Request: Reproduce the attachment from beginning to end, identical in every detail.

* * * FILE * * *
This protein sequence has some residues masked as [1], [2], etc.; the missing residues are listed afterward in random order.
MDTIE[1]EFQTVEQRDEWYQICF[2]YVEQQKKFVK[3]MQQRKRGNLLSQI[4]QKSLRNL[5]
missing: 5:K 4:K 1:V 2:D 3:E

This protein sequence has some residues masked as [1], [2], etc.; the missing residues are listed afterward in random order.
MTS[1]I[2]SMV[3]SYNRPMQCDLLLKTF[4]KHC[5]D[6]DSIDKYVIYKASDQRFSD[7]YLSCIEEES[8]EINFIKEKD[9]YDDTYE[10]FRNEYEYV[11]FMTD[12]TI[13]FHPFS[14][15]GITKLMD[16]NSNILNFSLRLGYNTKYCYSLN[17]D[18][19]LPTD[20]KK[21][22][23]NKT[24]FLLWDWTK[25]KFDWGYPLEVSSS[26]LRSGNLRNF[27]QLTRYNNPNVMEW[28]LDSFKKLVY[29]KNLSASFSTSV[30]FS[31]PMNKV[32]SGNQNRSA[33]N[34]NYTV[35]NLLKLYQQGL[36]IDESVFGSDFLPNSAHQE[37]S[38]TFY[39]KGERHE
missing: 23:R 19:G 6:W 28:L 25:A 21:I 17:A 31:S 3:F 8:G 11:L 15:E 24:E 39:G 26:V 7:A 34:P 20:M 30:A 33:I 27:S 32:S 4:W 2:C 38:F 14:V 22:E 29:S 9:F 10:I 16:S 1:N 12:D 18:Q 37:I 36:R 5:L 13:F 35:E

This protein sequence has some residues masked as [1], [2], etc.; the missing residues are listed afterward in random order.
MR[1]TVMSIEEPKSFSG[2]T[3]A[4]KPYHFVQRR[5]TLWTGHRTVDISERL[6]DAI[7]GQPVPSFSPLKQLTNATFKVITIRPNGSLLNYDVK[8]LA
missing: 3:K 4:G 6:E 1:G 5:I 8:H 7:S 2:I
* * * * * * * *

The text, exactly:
This protein sequence has some residues masked as [1], [2], etc.; the missing residues are listed afterward in random order.
MDTIE[1]EFQTVEQRDEWYQICF[2]YVEQQKKFVK[3]MQQRKRGNLLSQI[4]QKSLRNL[5]
missing: 5:K 4:K 1:V 2:D 3:E

This protein sequence has some residues masked as [1], [2], etc.; the missing residues are listed afterward in random order.
MTS[1]I[2]SMV[3]SYNRPMQCDLLLKTF[4]KHC[5]D[6]DSIDKYVIYKASDQRFSD[7]YLSCIEEES[8]EINFIKEKD[9]YDDTYE[10]FRNEYEYV[11]FMTD[12]TI[13]FHPFS[14][15]GITKLMD[16]NSNILNFSLRLGYNTKYCYSLN[17]D[18][19]LPTD[20]KK[21][22][23]NKT[24]FLLWDWTK[25]KFDWGYPLEVSSS[26]LRSGNLRNF[27]QLTRYNNPNVMEW[28]LDSFKKLVY[29]KNLSASFSTSV[30]FS[31]PMNKV[32]SGNQNRSA[33]N[34]NYTV[35]NLLKLYQQGL[36]IDESVFGSDFLPNSAHQE[37]S[38]TFY[39]KGERHE
missing: 23:R 19:G 6:W 28:L 25:A 21:I 17:A 31:S 3:F 8:G 11:L 15:E 24:E 39:G 26:V 7:A 34:P 20:M 30:A 33:I 27:S 32:S 4:W 2:C 38:F 14:V 22:E 29:S 9:F 10:I 16:S 1:N 12:D 18:Q 37:I 36:R 5:L 13:F 35:E

This protein sequence has some residues masked as [1], [2], etc.; the missing residues are listed afterward in random order.
MR[1]TVMSIEEPKSFSG[2]T[3]A[4]KPYHFVQRR[5]TLWTGHRTVDISERL[6]DAI[7]GQPVPSFSPLKQLTNATFKVITIRPNGSLLNYDVK[8]LA
missing: 3:K 4:G 6:E 1:G 5:I 8:H 7:S 2:I